Senator John Thune is laying the rhetorical groundwork necessary to rationalize the shift he and Mike Rounds will have to make to lift the embargo against Cuba and boost donor Jeff Sveen's chances to sell Hutterite turkey in Havana. Senator Thune told the Sioux Falls Rotary Monday that opening trade with Cuba will boost South Dakota agriculture...

"Soybean production here in South Dakota could meet a lot of needs they have in Cuba for that product and that commodity, so there's upside potential and I think we have to recognize that," Thune said [Ben Dunsmoor, "Thune Open to Cuba Plan If Reforms Made," KELOLand.com, 2014.12.23].

...but Thune's not ready to give up his party's political club:

Before Thune would support anything, he says, he would like to see the communist country make political reform and take other progressive steps such as opening up Internet access.

"There are some things in this that could be beneficial for South Dakota but overall lifting the embargo I think there are conditions that have to be met before I could support that. There's so much more that regime needs to do to prove to the rest of the world that they really are serious about modernizing and reforming," Thune said [Dunsmoor, 2014.12.23].

Republican blogger John Tsitrian calls Senator John Thune's position on Cuba ridiculous. Tsitrian wonders how Senator Thune can subordinate clear economic gains to an ideologically (translate: oppose Obama!) misreading of history:

[R]ejection of a pragmatic consideration in favor of a principle may have some honorable intent, but when the principle itself isn't supported by the reality of History, the intent rings with the hollowness of political dogma. When you consider the advances in living conditions and economic opportunities for billions of people since the evolution of free trade that has been in force since the end of World War II, it seems that Thune lacks an understanding of cause-and-effect. Trade itself has been the medium for the elevation of political and economic freedoms, mainly because ideas and ideals flow just as freely as goods and services when markets open up [John Tsitrian, "Re: The Cuban Trade Embargo. Sounds Like Senator Thune Is More a Student of Polemics Than a Student of History," The Constant Commoner, 2014.12.23].

Mr. Tsitrian makes the case for normalizing trade relations with Cuba almost as well as Senator Thune as made the case for normalizing trade relations with much worse offenders. Let's look at what Senator Thune said about granting Permanent Normal Trade Relations to Cuba's old friend Russia in 2012:

“American businesses and entrepreneurs will no longer face a competitive disadvantage in the Russian market.... The Senate’s adoption of Russia PNTR today opens up new possibilities for American manufacturers, farmers, ranchers, and service providers. Not only does this legislation support American jobs by promoting our products and services abroad, but it will also help to strengthen the rule of law and combat corruption with the inclusion of the Magnitsky human rights provisions. Russia is the fifth largest importer of agricultural products and imported nearly $32 billion in agricultural commodities last year, making it a tremendous opportunity for commodity exporters. I look forward to President Obama signing this bill into law, and ensuring we do not delay job creation and export opportunities both in South Dakota and across the country.” [Senator John Thune, press release, 2012.12.06].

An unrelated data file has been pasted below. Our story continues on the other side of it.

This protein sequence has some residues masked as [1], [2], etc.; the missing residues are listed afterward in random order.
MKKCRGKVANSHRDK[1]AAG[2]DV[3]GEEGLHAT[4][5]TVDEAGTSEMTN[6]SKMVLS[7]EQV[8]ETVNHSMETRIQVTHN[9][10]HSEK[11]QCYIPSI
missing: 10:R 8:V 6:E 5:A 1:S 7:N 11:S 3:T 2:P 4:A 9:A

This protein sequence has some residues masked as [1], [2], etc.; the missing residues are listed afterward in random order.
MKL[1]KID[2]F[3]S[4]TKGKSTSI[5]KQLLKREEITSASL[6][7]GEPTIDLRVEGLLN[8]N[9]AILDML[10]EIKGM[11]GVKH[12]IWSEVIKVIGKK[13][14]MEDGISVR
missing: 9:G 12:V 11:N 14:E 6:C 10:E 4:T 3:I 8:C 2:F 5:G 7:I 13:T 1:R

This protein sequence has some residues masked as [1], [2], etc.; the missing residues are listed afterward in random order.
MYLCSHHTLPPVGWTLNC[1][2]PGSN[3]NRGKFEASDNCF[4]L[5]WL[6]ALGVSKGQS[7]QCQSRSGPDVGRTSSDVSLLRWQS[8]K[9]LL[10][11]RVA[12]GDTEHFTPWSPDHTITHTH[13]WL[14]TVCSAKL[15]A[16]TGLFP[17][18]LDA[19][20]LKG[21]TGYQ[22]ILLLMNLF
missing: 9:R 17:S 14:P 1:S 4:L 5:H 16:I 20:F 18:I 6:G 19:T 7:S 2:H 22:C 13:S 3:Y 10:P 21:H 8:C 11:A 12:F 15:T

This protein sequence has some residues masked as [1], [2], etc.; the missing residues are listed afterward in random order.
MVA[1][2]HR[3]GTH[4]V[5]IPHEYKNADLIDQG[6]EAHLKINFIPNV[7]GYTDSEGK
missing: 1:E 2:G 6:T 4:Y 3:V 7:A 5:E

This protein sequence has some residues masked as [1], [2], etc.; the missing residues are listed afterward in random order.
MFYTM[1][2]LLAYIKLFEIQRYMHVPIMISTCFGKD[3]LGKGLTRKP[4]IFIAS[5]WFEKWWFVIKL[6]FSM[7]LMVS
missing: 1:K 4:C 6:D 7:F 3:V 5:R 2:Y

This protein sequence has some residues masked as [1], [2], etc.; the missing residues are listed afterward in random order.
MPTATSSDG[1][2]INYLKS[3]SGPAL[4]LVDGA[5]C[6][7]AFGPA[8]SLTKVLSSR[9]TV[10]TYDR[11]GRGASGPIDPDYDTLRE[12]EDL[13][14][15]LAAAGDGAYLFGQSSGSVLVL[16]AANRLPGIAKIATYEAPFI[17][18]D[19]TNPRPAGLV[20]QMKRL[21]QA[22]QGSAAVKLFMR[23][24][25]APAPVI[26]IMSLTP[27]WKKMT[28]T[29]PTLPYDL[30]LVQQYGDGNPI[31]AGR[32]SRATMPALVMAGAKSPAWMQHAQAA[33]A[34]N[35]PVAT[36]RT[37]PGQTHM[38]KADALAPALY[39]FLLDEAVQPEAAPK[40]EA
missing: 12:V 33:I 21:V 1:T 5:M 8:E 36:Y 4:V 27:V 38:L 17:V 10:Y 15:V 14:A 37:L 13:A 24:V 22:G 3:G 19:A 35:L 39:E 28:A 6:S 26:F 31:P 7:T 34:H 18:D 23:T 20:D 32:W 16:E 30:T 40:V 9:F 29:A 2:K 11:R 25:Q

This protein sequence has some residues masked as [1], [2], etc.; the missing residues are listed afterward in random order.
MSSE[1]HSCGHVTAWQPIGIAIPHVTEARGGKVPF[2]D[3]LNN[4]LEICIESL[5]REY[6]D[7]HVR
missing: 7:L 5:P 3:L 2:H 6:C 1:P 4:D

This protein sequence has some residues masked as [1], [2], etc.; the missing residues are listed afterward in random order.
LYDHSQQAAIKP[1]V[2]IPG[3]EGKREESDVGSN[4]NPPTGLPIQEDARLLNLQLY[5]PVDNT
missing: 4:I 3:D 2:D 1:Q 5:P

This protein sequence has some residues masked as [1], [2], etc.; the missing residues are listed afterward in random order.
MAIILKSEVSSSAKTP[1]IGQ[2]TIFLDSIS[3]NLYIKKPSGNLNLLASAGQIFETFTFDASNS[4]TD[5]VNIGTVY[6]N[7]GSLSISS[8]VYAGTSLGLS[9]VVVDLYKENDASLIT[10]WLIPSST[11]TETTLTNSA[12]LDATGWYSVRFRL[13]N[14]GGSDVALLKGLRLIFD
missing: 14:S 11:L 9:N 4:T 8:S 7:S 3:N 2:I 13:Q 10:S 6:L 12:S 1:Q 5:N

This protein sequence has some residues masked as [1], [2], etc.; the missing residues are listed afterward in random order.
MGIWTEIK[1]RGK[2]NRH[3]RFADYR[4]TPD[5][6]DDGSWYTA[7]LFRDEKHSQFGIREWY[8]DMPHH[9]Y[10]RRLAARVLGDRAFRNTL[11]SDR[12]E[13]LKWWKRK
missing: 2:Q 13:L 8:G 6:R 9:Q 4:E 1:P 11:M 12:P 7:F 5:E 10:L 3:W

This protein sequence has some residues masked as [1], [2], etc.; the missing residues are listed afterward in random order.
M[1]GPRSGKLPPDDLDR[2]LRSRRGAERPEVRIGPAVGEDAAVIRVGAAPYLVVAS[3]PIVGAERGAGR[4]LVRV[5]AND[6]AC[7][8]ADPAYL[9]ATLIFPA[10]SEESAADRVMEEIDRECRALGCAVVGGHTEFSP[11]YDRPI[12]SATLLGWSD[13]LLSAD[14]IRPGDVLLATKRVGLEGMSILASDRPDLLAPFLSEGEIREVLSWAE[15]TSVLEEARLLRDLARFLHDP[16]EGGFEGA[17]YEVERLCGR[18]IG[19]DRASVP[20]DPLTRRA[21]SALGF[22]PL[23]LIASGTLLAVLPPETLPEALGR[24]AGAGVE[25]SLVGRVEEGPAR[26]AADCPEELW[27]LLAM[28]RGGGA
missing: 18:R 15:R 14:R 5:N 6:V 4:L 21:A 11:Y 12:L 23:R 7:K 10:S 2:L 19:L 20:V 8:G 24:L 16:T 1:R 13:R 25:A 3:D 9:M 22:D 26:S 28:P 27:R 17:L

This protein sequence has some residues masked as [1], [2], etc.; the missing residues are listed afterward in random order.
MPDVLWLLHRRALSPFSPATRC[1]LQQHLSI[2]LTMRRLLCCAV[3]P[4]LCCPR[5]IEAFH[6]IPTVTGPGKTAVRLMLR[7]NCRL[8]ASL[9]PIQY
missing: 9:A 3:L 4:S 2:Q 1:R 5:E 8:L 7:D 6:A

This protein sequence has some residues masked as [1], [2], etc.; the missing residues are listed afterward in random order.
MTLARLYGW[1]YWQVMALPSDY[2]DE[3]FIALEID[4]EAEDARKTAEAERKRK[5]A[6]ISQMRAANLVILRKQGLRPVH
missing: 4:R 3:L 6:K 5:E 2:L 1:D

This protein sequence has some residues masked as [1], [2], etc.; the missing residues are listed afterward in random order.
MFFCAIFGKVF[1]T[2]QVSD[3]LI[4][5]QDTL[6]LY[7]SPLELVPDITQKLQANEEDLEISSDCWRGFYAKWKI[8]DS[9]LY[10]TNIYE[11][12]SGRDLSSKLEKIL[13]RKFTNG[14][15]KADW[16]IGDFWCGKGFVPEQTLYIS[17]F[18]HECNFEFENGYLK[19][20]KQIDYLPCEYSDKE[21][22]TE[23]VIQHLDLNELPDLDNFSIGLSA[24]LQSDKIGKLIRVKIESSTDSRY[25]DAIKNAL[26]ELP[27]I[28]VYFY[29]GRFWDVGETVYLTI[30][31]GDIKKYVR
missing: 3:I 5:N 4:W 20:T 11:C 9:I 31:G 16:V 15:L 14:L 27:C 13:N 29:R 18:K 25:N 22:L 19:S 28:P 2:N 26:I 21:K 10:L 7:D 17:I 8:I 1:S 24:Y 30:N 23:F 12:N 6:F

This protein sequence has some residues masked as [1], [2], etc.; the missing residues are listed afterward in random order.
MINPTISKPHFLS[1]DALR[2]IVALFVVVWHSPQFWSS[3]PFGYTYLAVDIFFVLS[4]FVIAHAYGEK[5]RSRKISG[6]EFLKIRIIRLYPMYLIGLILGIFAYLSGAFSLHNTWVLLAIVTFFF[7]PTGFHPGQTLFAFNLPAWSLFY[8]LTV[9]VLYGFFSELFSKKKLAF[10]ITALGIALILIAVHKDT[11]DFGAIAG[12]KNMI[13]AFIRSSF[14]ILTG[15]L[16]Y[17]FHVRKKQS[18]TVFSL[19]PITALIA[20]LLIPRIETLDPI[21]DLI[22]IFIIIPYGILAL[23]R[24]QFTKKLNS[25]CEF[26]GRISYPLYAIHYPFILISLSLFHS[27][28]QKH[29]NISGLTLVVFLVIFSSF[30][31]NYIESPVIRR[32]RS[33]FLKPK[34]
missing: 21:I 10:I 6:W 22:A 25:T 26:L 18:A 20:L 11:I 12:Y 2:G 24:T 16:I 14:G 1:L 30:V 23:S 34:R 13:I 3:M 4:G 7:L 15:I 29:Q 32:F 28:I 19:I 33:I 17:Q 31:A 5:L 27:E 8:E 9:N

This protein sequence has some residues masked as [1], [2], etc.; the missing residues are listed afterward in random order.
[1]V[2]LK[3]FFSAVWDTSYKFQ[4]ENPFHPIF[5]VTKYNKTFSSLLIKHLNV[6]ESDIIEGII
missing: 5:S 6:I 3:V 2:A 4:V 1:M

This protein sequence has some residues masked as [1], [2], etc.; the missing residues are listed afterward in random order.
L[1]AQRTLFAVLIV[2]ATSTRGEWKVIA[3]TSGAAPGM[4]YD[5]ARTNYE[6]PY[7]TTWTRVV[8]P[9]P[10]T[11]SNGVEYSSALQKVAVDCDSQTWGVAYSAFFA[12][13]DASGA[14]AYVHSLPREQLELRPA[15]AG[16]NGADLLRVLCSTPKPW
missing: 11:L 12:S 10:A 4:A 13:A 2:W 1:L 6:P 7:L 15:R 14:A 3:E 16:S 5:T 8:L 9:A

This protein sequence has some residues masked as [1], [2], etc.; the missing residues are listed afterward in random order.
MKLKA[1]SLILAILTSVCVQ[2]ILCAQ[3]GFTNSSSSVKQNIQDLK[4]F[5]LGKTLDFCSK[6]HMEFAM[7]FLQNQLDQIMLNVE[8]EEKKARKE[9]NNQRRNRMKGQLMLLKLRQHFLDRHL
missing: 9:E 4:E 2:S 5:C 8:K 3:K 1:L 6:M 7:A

Putin's Russia is repressing political freedom at home and abroad and threatening international peace and stability more than either Castro's Cuba has for the last 25 years. Yet Senator Thune encouraged President Obama to extend the same trade relations to tantruming nuclear tyrant Russia that he's unprepared to extend to far more amenable and unthreatening neighbor Cuba.

Or rewind to May 24, 2000, when Representative John Thune voted to grant Permanent Normal Trade Relations to Communist China. Rep. Thune saw trade with China as an essential part of addressing ag difficulties in South Dakota. In 14 years, Thune has not reversed his China-trade position, despite China's ongoing censorship, human rights abuses, and ongoing war against religion.

U.S. military and intelligence experts determined in 1997 that Cuba posed a "negligible conventional military threat" to the United States and other neighboring countries. Since then, Cuba's military has only declined further. Cuba poses no threat, while Russia and China do. Cuba has 3% of the GDP of Russia and less than 1% of the GDP of China. I suspect those differences explain Senator Thune's free-trade disconnect. He's willing to thump his chest and demand progressive reforms from little guys, but when the big boys with bulging billfolds and bombers come knocking, principle yields to pragmatism, and Senator Thune opens the trade door wide.

Come on, Senator Thune! Havana hotels and Cuban beaches beckon! Get consistent, and lift the embargo now!

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Small sacrifice to fight Putin and jihadis?

Bob Mercer notes that county emergency responders lack the training and resources to deal with oil train accidents. County emergency management officials don't even get updates on what sort of toxic train materials are moving through or parking in their counties. State Emergency Response Commission chairman Bob McGrath says that in response to this increased risk to emergency responders and the public at large, the Legislature is likely to do nothing:

The commission’s chairman, Bob McGrath of White, said training money is available, but he doesn’t know where equipment money would be found.

McGrath said he doesn’t foresee the Legislature imposing fees and won’t allow special tax assessments. “I think the legislation approach probably is not going to work,” he said [Bob Mercer, "Oil Trains Present Unmet Challenges for South Dakota," Aberdeen American News, 2014.12.16].

The Emergency Response Commission called for no action.

As we wait unprepared for the next messy derailment, let us take comfort in the fact that we are sacrificing our local safety to support the global war on bad guys. Our oil production is putting a serious crimp in Vladimir Putin's style: